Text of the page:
The cave was excavated by Sautuola and archaeologist Juan Vilanova y Piera from the University of Madrid, resulting in a much acclaimed publication in 1880 which interpreted the paintings as paleolithic in origin. However, French specialists, led by Gabriel de Mortillet and Emile Cartailhac, were particularly adamant in rejecting the hypothesis of Sautuola and Piera, and the findings were loudly ridiculed at the 1880 Prehistorical Congress in Lisbon. Due to the supreme artistic quality, and the exceptional state of conservation of the paintings, Sautuola was even accused of forgery. A fellow countryman maintained that the paintings had been produced by a contemporary artist, on Sautuola's orders.
It was not until 1902, when several other findings of prehistoric paintings had served to render the hypothesis of the extreme antiquity of the Altamira paintings less offensive, that the scientific society retracted their opposition to the Spaniards. That year, Emile Cartailhac emphatically admitted his mistake in the famous article, "Mea culpa d'une sceptique," published in the journal L'Anthropologie. Sautuola, however, having died 14 years earlier, did not live to enjoy the restitution of his honor.
Further excavation work on the cave was done by Hermilio Alcalde del Río in 1902-1904, the German Hugo Obermaier in 1924-1925, and finally by Joaquín González Echegaray in 1981. The cave was closed to the general public at the time, but as an outstanding anthropologist, he was granted access for his research.
During the 1960s and 1970s, the paintings became damaged by the carbon dioxide in the damp breath of large numbers of visitors. Altamira was completely closed to the public in 1977, and reopened to limited access in 1982. Very few visitors were allowed in per day, resulting in a three-year waiting list.
The cave itself was closed again in 2002 to prepare a better plan for on-going conservation as well as better studies of the treasure. Access to the cave was restricted to a small number of people in the fields of conservation and research. Archaeologists for the Altamira Museum created a four-year project to study the cave by comparative methods. They found other sites of similar chronology and character in the area, and studied them in order to develop the protocols and methodology that would in the future be used in the cave itself. Plans were made to reopen the cave to the public in 2010, but it was decided to maintain the access restrictions and keep the cave closed.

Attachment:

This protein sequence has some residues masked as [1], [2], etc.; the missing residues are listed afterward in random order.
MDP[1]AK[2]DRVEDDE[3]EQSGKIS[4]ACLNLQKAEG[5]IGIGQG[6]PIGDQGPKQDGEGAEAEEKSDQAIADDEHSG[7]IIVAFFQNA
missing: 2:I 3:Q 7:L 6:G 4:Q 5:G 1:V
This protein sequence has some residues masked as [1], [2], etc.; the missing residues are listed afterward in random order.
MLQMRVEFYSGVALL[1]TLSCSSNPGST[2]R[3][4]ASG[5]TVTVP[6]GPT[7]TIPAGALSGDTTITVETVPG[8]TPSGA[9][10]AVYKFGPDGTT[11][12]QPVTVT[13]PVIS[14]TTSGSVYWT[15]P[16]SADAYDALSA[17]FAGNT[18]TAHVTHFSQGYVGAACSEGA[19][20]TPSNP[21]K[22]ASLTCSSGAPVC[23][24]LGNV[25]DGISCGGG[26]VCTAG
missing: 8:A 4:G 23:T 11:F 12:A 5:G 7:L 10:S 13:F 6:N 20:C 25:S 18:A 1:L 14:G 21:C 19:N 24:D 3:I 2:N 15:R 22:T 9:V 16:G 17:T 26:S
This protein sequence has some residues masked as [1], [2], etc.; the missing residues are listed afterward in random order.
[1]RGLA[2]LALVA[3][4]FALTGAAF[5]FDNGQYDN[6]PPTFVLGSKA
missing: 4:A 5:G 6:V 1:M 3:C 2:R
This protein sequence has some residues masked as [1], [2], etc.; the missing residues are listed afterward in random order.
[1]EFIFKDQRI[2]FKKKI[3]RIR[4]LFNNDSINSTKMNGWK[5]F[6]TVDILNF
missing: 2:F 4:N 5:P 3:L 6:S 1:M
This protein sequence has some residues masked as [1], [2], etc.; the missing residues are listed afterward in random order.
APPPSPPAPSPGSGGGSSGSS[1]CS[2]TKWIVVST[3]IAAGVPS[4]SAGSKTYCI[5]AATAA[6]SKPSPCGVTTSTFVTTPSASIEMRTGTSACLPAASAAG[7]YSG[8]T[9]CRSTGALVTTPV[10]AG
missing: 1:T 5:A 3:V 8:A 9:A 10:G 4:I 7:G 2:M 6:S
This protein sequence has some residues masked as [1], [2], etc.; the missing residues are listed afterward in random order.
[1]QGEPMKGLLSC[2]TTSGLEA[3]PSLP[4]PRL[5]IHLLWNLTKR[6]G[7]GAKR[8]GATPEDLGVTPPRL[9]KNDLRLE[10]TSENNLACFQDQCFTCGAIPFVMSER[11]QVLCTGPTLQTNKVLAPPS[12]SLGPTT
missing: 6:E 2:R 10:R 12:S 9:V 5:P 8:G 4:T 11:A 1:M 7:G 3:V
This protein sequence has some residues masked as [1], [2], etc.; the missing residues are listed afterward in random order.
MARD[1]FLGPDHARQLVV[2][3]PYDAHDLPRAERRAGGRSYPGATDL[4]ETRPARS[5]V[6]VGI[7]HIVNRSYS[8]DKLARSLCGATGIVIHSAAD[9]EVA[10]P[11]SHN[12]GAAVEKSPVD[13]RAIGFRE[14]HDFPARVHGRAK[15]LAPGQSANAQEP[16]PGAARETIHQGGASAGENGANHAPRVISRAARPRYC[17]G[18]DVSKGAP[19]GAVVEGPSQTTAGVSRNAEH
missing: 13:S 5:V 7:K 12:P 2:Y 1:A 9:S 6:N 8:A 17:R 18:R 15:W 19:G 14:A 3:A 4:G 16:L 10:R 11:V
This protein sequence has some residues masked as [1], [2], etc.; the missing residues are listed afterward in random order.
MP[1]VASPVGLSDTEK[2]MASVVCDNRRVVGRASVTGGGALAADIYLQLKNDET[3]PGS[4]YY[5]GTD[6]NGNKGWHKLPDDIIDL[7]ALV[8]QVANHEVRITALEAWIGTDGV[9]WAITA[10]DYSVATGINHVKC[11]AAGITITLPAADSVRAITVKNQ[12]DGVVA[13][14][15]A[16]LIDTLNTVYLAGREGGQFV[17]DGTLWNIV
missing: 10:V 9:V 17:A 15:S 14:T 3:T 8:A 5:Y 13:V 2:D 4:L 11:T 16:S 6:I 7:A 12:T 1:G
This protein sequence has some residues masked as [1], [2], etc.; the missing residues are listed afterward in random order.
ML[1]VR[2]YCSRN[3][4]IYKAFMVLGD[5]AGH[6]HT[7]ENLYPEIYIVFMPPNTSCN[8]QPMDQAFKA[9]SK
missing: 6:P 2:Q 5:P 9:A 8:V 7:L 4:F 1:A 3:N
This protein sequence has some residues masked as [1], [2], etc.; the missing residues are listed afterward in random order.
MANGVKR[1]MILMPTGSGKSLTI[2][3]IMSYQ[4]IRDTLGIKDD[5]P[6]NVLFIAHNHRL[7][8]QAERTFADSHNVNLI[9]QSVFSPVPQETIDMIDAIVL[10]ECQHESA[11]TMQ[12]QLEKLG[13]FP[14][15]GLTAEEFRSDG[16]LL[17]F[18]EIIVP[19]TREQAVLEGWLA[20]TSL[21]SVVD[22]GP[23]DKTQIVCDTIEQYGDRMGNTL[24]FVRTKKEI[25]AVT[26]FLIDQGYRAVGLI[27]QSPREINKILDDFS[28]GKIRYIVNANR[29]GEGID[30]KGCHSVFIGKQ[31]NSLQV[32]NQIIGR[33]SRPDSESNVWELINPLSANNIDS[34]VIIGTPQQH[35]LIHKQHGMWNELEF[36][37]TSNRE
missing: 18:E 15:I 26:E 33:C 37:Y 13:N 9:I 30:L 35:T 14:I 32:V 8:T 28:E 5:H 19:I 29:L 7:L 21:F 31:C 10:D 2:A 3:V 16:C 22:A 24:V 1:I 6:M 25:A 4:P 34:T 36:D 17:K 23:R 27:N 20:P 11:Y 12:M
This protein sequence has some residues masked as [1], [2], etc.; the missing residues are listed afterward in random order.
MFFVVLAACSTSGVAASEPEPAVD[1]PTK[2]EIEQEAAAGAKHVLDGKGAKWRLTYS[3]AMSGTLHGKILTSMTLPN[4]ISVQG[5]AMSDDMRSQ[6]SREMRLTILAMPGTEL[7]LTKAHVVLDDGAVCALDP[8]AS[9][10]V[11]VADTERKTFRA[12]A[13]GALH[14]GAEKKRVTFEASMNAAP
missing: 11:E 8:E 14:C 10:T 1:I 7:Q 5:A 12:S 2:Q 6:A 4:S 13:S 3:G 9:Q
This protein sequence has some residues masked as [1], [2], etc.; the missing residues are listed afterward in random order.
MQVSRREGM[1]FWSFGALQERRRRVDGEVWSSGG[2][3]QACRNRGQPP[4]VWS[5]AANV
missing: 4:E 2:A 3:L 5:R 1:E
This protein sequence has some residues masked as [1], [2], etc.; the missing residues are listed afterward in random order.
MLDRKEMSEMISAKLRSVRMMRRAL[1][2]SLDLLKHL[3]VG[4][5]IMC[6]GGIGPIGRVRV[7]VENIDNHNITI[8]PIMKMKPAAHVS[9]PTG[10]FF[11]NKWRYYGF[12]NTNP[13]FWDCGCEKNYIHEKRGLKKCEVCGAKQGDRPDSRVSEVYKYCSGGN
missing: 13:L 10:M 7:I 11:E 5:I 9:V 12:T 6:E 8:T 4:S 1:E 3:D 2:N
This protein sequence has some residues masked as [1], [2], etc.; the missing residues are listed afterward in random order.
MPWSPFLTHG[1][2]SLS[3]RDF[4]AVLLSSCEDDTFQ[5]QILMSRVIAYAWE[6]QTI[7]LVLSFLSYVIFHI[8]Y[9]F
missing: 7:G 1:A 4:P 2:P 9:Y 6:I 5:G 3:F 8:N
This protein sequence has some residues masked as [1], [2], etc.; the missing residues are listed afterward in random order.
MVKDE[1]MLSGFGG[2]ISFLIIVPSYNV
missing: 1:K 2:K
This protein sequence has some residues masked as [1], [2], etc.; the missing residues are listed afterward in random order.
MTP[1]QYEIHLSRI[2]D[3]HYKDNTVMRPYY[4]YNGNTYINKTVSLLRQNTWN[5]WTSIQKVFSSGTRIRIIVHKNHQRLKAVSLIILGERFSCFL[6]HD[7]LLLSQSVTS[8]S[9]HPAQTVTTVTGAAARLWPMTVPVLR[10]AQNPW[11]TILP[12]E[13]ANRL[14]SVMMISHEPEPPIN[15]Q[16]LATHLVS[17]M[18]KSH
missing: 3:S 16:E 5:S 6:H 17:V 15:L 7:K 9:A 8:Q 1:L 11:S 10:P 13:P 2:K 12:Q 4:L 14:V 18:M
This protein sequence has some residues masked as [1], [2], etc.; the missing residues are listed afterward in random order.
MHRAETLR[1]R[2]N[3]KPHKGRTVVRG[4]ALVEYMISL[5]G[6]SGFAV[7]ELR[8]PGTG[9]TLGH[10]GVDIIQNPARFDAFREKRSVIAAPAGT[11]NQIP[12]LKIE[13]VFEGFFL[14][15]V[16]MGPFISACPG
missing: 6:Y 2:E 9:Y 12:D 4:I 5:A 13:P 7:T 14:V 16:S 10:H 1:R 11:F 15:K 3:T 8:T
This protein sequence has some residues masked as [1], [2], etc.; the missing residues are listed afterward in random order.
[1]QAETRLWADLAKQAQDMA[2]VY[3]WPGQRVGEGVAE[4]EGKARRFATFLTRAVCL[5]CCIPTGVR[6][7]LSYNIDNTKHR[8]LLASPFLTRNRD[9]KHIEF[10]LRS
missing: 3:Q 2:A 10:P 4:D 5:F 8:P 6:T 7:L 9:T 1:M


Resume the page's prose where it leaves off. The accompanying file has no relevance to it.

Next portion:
A replica cave and museum were built nearby, completed in 2001 by Manuel Franquelo and Sven Nebel, effectively reproducing the cave and its art.
The replica allows a comfortable view of the polychrome paintings of the main hall of the cave, as well as a selection of minor works. The museum displays Paleolithic tools, musical instruments, and other objects as well as a number of exhibits that present life in prehistoric times. There are other replicas in the National Archaeological Museum of Spain (Madrid), in the Deutsche Museum in Munich, and in Japan.
Altamira was one of many discoveries that helped reverse our ideas of life in the Paleolithic period. Previously, several attempts had been made to depict these early people as being more non-human than human. Many discoveries of art, and lifestyle helped reverse this image. The caves of Altamira were important in that respect.
Modern painters have been influenced by the Altamira cave paintings. After a visit, Pablo Picasso exclaimed "after Altamira, all is decadence." In Spain, images similar to those depicted appear in various popular items. Steely Dan, a rock band, wrote a song for the caves, entitled "The Caves of Altamira."
- Jones, Benjamin. 2001. "Travel Advisory; A Modern Copy Of Ancient Masters." The New York Times. Retrieved March 22, 2007.
ReferencesISBN links support NWE through referral fees
- Breuil, Henri. The cave of Altamira at Santillana del Mar, Spain. Tip. de Archivos, 1935.
- Curtis, Gregory. The Cave Painters: Probing the Mysteries of the World's First Artists. New York: Alfred A. Knopf, 2006. ISBN 1400043484
- Guthrie, R. Dale. The Nature of Prehistoric Art. Chicago, IL: University of Chicago Press, 2006. ISBN 0226311260
- McNeill, William H. "Secrets of the Cave Paintings." The New York Review of Books 53(16) (2006). Retrieved March 22, 2007.
- Saura Ramos, Pedro A. The Cave of Altamira. Harry N. Abrams, 1999. ISBN 0810919893
- Saura Ramos, Pedro A., Matilde Múzquiz Pérez-Seoane, and Antonio Beltrán. Altamira. Seuil, 1998. ISBN 2020355159
All links retrieved May 17, 2021.
- Altamira Cave National Museum
- Altamira. IberiaNature.com.
- Cave of Altamira and Paleolithic Cave Art of Northern Spain UNESCO World Heritage List